Forget triple threat performer. Debbie Allen sees your actor/singer/dancer combo and raises you a slew of additional bona fides. Though she began her career on Broadway, including a Tony-nominated performance in the revival of “West Side Story,” the general public knows her best for two iconic screen roles nearly four decades apart — the stern but inspiring teacher Lydia Grant in the movie and television series “Fame,” and the formidable Dr. Catherine Avery on ABC’s long-running “Grey’s Anatomy.” The award-winning actress, who just turned 70, not only plays a pivotal character on “Grey’s,” she also produces and directs, roles she’s filled on several other TV series as well. A dancer and choreographer, she also has taught hundreds of students through her 20-year-old Debbie Allen Dance Academy in Los Angeles, which is in the process of expanding into a new facility.
Allen has two projects on Netflix this month. She directed and choreographed the movie musical “Christmas on the Square,” with original songs by Dolly Parton. Premiering Nov. 22, the film features Parton, Christine Baranski, and Jenifer Lewis.
Allen’s other project, “Dance Dreams: Hot Chocolate Nutcracker,” the first collaboration between Netflix and Shonda Rhimes’s production company Shondaland, premieres Nov. 27 and follows Allen and her dance studio as they prepare for their annual holiday presentation.
Q. In the midst of all this, you’ve been chosen for the prestigious 2020 Dance Magazine Award as a “living legend.” Congratulations! What drives you?
A. Belief in what is possible and creativity. I’m still dreaming and thinking of things that can happen, and I try to make them so.
Q. Your academy has been doing “Hot Chocolate Nutcracker” for 10 years. You’ve said you decided to take on “The Nutcracker” with different styles of dance and music and make it fun. Tell me about that creative impulse.
A. My son and I went to see “The Nutcracker” years ago, and he was bored to death. Right in the middle he screamed, “When is the rat coming?” and the audience howled. So, thinking about little boys and dance, I decided to do my own “Nutcracker” and make it more of a musical comedy narrative with three rats like the Three Stooges taking us through all these wonderful dream states. I gathered my faculty and wrote a script and reached out to [musicians like] Arturo Sandoval and James Ingram and we started working. It’s really become a tradition here in LA and people are begging us to travel. It’s a glorious show that we now can’t do now because of COVID, but “Dance Dreams” will give us a lot of satisfaction.
Q. The documentary, which also illuminates your personal dance journey, was a few years in the making. How did it come about?
A. One of our most loved parents, Oliver Bokelberg [director of “Scandal,” “Grey’s Anatomy”], would bring his daughter to rehearsals, and he’d say, “Debbie, I’m just gonna sit in the corner with my camera,” and we’d forget he was there. He really captured so many things in the moment … about me, my faculty, and these young people and their dreams and what’s possible and how they’re starting to see themselves in the world after training in dance, which gives them hope and a path, a direction.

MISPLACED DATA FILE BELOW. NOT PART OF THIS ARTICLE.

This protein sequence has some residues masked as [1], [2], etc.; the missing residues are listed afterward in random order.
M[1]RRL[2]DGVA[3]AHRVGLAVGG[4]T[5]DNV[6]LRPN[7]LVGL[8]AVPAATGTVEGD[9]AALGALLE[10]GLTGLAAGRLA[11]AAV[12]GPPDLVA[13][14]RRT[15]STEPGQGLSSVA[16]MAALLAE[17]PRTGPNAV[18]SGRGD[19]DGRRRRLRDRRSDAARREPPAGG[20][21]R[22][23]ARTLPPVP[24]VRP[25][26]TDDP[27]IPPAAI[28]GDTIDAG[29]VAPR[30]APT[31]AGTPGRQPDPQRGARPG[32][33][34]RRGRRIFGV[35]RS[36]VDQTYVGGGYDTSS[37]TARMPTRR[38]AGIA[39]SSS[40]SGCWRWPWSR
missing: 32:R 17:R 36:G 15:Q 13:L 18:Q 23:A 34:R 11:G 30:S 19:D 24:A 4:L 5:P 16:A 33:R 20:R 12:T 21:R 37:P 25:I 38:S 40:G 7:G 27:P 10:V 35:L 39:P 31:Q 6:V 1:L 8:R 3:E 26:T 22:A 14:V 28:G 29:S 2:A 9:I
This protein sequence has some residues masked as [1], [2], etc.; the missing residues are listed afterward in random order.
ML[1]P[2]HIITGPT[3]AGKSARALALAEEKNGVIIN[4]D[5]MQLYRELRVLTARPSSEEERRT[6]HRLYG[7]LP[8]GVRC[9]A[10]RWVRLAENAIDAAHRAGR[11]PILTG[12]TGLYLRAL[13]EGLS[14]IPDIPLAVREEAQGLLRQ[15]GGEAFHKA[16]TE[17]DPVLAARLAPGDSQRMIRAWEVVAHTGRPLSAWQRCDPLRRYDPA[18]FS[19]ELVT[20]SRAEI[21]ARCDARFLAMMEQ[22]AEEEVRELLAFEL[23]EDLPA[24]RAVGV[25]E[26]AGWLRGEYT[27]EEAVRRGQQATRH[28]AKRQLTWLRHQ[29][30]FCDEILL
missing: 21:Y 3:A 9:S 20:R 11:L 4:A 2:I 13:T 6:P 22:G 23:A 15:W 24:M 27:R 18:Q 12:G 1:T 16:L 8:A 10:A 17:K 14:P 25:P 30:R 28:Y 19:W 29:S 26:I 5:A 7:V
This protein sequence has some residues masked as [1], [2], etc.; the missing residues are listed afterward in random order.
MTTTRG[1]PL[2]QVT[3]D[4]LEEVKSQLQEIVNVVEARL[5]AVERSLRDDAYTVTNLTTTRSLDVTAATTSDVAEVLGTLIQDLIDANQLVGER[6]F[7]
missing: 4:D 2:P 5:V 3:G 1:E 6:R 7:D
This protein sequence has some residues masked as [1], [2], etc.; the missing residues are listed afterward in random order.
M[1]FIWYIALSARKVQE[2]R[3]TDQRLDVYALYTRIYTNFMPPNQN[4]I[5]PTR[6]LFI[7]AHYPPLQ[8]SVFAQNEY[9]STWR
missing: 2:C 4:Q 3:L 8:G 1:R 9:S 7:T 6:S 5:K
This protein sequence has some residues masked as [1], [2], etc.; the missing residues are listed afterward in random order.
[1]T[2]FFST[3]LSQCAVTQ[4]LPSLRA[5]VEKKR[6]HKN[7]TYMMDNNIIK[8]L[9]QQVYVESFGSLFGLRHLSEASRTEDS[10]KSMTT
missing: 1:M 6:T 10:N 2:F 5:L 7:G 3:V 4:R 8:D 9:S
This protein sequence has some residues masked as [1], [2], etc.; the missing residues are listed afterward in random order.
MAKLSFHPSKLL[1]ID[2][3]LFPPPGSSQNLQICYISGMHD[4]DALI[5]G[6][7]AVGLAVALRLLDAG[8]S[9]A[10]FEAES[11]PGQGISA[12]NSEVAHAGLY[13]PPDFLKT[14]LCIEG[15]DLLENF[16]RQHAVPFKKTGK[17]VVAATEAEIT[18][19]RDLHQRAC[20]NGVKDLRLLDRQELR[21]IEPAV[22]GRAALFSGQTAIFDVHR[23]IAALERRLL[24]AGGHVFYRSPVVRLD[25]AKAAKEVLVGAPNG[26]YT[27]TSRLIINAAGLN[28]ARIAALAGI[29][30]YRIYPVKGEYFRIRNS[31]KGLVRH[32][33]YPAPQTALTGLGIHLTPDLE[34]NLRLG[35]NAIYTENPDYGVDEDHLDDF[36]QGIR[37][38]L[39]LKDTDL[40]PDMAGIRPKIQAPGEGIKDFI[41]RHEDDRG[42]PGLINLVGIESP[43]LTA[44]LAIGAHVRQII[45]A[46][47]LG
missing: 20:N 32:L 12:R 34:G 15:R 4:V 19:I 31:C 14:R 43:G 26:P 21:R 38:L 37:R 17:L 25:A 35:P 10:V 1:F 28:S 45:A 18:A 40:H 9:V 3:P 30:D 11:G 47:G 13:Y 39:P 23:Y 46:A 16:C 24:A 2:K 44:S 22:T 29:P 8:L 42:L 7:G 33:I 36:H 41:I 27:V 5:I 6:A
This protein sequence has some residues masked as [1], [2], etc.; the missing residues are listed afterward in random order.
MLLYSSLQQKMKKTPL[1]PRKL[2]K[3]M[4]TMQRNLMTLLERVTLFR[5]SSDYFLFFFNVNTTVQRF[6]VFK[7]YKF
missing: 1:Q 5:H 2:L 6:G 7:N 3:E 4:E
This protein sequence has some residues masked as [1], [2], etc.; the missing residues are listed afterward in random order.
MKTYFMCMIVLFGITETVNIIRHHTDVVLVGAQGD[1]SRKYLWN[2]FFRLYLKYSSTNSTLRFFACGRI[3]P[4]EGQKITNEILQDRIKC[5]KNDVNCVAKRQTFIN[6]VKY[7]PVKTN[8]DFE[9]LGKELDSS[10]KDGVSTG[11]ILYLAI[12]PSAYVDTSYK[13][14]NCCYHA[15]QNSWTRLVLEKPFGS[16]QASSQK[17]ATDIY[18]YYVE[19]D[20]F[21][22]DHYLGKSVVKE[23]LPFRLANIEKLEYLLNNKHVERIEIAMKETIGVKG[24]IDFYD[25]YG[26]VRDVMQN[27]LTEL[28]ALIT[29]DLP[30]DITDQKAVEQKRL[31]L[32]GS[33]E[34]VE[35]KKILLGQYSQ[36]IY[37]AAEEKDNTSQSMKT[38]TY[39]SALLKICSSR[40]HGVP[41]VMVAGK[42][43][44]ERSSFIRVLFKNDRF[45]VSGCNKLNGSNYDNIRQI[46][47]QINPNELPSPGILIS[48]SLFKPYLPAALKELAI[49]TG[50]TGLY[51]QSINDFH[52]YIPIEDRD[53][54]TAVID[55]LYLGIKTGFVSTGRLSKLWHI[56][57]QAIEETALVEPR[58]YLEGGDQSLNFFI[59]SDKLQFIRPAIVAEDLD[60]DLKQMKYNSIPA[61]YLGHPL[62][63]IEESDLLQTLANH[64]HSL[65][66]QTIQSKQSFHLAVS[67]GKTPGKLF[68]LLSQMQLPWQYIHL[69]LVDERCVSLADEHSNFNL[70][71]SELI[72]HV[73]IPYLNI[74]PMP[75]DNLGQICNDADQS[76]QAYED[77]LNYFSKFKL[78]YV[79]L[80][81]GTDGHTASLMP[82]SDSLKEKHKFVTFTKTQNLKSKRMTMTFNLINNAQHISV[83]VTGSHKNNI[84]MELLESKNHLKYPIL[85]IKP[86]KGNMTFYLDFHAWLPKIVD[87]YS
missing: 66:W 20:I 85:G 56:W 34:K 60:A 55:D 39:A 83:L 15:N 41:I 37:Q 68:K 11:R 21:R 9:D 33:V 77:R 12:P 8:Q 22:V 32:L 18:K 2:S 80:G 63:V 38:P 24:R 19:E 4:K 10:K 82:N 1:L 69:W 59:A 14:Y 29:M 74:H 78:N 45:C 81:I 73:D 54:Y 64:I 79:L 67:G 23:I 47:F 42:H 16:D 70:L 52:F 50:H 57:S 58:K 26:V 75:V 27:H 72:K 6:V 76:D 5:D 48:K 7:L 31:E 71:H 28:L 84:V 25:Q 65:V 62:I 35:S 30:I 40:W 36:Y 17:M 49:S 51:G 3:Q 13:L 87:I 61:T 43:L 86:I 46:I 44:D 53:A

Q. What do you think the exposure on Netflix might bring?
A. Hopefully it will show why the arts are essential and create more opportunities for kids everywhere. We have to be looking at the future … and we have to help one another.
Q. “Christmas on the Square” seems a sweet reminder of that, an update on “A Christmas Carol” but with lots of song and dance and a knockout cast, which you directed and choreographed. What was that like?
A. Ooooh honey, that was a labor of love! I was so excited to work with Dolly Parton and Christine Baranski and Jenifer [Lewis] and to discover Matthew Johnson. … And I had so many beautiful gifted dancers young and old dancing their hearts out. We shot it in Atlanta, and sometimes it was 103, but it was supposed to be Christmas. Child, there was some good acting going on! But it’s going to bring such joy to the world for the holidays.
Q. With all that you do, you’ve become not just a cultural icon, but a cultural ambassador. Do you feel a sense of mission in this heightened moment of racial reckoning?
A. When anything happens in our lives — good, bad, ugly, challenging, hopeful — it’s for the arts to address and help midwife us through. Dance is what kept me believing I could overcome obstacles of segregation and racism and lack of opportunity. Now it’s beyond racial. It’s economic, and it’s everyone. I have young dancers and 60-95 year-olds and a program for cancer patients — we are using dance as a game changer to face any challenges or fears and not feel alone. Dance is a transformative art, and it will give confidence and creativity to those who study, and for those who watch, it will give them joy.
(This interview has been edited and condensed.)
Karen Campbell can be reached at firstname.lastname@example.org.